The health and safety around the use of baby pillows is a debate with mixed views. While many parents are none the wiser about these soft products, many choose to use them when their child experiences 'flat head' syndrome.
What is a baby pillow?
A baby pillow is a cushion which similar to adult pillows, sits behind and supports your baby’s head. These are marketed as a tool to help prevent ‘flat head’ syndrome.
When can I use a baby pillow?
The NHS and experts from the Lullaby Trust recommend that pillows should not be used under the age of one. This is for safety reasons as babies under this age are too small to push away the pillow if their face gets smothered, leading to suffocation.
Kate Holmes, Support and Information Manager at The Lullaby Trust told us: “We advise parents against the use of pillows for babies under one year. Babies should not have anything soft around their heads when sleeping as this can lead to overheating. The chance of sudden infant death syndrome (SIDS) is higher in babies who get too hot. Pillows also carry a risk of suffocation if they block baby’s mouth and nose.”
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So what should I use instead of a baby pillow?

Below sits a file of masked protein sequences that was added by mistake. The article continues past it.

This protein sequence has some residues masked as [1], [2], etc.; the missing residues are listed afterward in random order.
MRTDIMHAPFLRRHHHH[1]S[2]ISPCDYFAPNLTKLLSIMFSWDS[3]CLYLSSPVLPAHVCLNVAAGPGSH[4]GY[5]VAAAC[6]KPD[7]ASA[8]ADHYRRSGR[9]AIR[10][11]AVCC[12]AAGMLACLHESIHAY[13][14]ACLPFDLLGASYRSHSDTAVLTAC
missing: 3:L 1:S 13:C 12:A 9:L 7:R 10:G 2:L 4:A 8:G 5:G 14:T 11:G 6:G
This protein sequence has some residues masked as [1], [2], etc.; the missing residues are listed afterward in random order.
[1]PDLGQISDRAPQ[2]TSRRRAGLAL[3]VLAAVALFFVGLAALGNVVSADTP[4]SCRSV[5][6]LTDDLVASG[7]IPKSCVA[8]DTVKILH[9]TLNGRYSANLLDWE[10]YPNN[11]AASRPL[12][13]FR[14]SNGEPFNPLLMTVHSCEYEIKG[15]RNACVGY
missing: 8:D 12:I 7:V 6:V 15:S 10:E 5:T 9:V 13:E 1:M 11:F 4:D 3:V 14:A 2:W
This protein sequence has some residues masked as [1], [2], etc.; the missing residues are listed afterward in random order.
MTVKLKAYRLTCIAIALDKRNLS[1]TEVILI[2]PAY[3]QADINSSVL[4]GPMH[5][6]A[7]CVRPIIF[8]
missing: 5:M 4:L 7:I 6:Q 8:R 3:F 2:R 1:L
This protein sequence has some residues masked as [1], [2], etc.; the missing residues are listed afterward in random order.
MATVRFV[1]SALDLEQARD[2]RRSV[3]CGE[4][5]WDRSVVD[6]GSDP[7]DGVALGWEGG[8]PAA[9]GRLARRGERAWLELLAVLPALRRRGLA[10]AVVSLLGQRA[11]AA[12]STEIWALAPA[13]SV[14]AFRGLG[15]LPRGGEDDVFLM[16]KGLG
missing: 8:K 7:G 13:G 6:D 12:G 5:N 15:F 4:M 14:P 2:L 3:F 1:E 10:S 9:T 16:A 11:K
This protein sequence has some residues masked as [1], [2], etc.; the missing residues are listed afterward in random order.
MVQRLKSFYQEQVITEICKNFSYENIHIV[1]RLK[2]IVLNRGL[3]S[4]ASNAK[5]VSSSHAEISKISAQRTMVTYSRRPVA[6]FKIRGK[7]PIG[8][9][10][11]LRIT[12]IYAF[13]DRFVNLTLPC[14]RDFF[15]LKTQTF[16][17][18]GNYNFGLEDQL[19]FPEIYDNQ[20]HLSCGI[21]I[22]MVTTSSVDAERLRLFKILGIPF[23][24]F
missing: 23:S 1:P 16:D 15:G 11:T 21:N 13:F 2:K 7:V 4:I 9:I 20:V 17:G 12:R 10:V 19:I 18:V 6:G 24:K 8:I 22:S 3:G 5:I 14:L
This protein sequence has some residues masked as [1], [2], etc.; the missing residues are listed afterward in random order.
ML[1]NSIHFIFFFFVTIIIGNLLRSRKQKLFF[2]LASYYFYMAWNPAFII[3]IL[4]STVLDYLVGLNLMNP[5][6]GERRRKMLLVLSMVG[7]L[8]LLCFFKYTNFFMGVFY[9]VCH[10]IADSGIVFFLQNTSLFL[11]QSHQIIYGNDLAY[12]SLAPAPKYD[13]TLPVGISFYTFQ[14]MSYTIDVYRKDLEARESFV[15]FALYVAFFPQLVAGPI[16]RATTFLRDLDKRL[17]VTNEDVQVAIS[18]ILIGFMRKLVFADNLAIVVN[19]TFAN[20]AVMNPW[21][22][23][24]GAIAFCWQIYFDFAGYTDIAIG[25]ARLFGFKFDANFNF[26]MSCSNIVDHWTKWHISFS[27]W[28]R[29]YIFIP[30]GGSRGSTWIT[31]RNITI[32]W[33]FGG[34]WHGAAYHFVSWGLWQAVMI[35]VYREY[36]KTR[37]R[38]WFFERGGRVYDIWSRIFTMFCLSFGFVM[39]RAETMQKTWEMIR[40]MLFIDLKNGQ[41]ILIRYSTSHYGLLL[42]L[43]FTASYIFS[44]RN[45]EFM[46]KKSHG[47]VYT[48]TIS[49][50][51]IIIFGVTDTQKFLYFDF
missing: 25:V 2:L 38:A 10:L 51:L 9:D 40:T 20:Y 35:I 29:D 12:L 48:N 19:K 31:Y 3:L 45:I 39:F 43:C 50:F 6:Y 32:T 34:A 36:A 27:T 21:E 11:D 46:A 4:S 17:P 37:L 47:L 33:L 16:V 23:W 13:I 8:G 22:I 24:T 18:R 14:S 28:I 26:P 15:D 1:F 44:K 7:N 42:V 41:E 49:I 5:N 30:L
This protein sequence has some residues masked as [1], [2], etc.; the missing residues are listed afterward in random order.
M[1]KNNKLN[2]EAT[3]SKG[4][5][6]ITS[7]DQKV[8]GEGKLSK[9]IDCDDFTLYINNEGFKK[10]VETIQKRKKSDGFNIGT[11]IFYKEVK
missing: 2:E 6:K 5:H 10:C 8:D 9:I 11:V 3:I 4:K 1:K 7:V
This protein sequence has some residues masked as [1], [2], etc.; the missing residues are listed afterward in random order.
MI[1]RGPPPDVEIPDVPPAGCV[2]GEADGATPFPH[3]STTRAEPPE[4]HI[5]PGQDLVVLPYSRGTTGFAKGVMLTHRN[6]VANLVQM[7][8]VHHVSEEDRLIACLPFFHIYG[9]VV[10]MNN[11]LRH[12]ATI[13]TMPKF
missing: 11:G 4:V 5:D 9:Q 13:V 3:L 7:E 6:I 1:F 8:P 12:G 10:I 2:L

At such a young age, your baby doesn’t actually require much to be able to sleep soundly. “The safest place for a baby to sleep is on a firm, flat, waterproof mattress in a good condition and with firmly tucked-in sheets or a baby sleep bag,” The Trust explained.
Can a baby pillow help ‘flat head’ syndrome?
Plagiocephaly and brachycephaly, more commonly known as two different types of ‘flat head syndrome’ is where a baby’s head is molded into a slightly different shape when he or she is born. It's more common than you think too, affecting 1 in 5 babies at some point. Many parents are interested in baby pillows as these are quite often marketed as a way to prevent 'flat head' syndrome.
What can I do to help ‘flat head’ syndrome?
It's understandable you want to do anything you can to assist if your youngster is experiencing 'flat head syndrome'
but the use of a baby pillow is not needed as your baby's head will naturally start to round off as he grows and starts to move around. “This usually resolves itself within a year and there are techniques that can help such as giving baby plenty of tummy time when they are awake to reduce time spent on their back,” reassures Kate from The Lullaby Trust. “Also avoid letting babies sleep in harder contained sleep environments such as car seats and other travel systems. Alternating the position your baby sleeps in (the direction of their head whilst asleep on their back or alternating the end of the cot) is also beneficial."
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